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Undergraduate Passion for Flying Robots Turns into Soaring Business

Aeryon Labs co-founders sit down with the University of Waterloo.

Dave Kroetsch and Michael Peasgood started playing with flying robots as undergraduate students at the University of Waterloo. After graduating, they found a market hungry for a reliable eye in the sky. 

[Source:University of Waterloo - Christian Aagaard | November 13th, 2012] 

aeryon-labs-hompgIt has buzzed over battlefields, spotted grow-ops and helped count seals in Alska.

Aeryon Labs Inc's flagship product, the Scout, has been turning appreciative heads since the Waterloo company was incorporated in 2007.

But the remote controlled aircraft soared to viral fame last year as an extra set of eyes for Libyan rebels. 

"It really cemented us in the market and got us a lot of general credibility," says Dave Kroetsch, one of three former University of Waterloo students who founded the company.

Flying on four rotors, with a battery and a payload packed into a hub, the Scout is a serious device with a whimsical pedigree.

As an undergrad in the mid 1990s, Kroetsch set up an "aerial robotics" team to build small, radio-controlled aircraft. Kroetsch, teammate Michael Peasgood and friend Steffen Lindner felt there was something missing after they graduated and started careers.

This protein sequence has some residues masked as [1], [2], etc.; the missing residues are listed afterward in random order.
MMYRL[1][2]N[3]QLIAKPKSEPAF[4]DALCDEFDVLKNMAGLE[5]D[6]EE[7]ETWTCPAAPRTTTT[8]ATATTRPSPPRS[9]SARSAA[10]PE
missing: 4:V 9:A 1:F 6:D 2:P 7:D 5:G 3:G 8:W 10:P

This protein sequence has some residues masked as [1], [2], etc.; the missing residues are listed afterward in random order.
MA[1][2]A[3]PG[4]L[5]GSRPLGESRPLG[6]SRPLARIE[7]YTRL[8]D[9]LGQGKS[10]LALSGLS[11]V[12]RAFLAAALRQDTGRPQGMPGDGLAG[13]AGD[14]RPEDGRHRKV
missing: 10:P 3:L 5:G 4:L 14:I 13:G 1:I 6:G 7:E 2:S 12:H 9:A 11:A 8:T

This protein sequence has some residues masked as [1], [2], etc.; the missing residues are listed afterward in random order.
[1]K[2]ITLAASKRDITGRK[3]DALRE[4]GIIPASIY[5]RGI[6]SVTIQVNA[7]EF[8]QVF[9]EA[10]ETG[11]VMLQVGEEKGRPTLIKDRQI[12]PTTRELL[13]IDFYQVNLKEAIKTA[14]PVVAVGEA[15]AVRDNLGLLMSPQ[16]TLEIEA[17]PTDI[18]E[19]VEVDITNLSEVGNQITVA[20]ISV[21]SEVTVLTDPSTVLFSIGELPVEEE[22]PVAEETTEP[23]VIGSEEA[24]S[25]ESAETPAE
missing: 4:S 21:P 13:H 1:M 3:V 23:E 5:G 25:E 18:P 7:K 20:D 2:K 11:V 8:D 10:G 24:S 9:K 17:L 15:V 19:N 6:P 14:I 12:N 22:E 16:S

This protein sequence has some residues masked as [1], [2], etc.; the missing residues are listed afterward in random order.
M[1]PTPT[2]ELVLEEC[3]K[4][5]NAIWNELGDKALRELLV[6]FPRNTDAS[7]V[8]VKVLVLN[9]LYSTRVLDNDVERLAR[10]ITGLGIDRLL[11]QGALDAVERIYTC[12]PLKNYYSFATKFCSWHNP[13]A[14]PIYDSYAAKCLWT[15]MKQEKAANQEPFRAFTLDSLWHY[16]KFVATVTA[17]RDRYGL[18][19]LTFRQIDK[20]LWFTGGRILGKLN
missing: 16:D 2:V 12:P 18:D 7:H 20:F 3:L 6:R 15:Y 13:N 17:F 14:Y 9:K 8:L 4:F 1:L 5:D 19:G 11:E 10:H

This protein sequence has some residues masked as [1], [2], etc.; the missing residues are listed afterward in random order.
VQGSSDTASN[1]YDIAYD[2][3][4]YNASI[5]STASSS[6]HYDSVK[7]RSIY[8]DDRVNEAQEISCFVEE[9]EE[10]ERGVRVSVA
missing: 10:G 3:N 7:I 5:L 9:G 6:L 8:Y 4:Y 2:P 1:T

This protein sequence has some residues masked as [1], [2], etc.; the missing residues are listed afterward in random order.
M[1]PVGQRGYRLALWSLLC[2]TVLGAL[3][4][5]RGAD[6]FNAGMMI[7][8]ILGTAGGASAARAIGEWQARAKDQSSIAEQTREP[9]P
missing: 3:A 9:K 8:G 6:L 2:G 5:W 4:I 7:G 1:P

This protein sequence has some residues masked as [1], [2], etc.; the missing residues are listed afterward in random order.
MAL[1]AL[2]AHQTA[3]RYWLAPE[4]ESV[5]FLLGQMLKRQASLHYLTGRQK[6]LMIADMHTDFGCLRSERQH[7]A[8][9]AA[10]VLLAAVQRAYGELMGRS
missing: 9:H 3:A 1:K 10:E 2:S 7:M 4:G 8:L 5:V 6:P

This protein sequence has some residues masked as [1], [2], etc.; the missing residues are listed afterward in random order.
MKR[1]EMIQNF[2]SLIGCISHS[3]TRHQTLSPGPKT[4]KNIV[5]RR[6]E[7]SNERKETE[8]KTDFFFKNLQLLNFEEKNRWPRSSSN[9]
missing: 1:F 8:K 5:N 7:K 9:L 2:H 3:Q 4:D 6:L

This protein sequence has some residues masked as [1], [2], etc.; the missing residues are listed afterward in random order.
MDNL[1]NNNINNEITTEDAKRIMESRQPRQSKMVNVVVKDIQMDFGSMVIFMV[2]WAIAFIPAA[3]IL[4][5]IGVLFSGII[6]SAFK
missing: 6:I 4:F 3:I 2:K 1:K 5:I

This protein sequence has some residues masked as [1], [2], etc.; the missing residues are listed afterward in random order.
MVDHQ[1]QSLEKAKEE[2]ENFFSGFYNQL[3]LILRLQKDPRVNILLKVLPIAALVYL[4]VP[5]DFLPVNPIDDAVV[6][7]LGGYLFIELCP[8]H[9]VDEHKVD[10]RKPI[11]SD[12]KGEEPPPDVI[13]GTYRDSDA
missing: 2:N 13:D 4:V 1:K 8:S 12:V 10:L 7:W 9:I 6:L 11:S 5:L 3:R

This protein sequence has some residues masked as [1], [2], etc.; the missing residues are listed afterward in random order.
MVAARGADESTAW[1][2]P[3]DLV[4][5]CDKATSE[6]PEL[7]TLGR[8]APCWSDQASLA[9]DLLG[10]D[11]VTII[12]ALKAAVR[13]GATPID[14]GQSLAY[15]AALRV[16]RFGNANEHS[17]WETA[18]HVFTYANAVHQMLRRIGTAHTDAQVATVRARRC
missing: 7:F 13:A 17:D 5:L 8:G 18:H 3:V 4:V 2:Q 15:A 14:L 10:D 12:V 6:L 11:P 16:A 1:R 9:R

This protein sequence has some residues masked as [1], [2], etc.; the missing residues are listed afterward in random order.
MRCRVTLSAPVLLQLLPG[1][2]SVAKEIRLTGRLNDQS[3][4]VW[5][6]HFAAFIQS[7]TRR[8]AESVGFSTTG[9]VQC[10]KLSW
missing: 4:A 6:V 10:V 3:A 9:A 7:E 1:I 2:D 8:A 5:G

They weren't having the fun they had building flying robots. 

With family and friends as initial investors, the three formed Aeryon in 2006. They parlayed with potential clients in a kitchen. Kroetsch's garage was the Scout's first hangar. 

Hobbyists have been strapping cameras to radio-controlled aircraft for decades. The Scout, on the other hand, is designed for dangerous tasks, day or night, hot or cold, wet or dry. 

"We're focused on the soldier, or a police officer, or a land surveyor who's got a job to do," Kroetsch says. "So this is a tool, not a toy."

About 35 employees work out of Aeryon's offices on Bathurst Drive, Waterloo. They build the Scout and the payloads it carries, which range from cameras of different types to sensors for air sampling. 

The Scout can use global positioning to tag the information it gathers. Customers include police services, armed forces and researchers. 

"The big thing University of Waterloo was able to bring me, especially through the co-op program, was the ability for me to really understand what it was that I was good at, and what it was that I really wanted to do," says Kroetsch. "I came out with a pretty clear vision of what it is that I enjoy doing."

 

 

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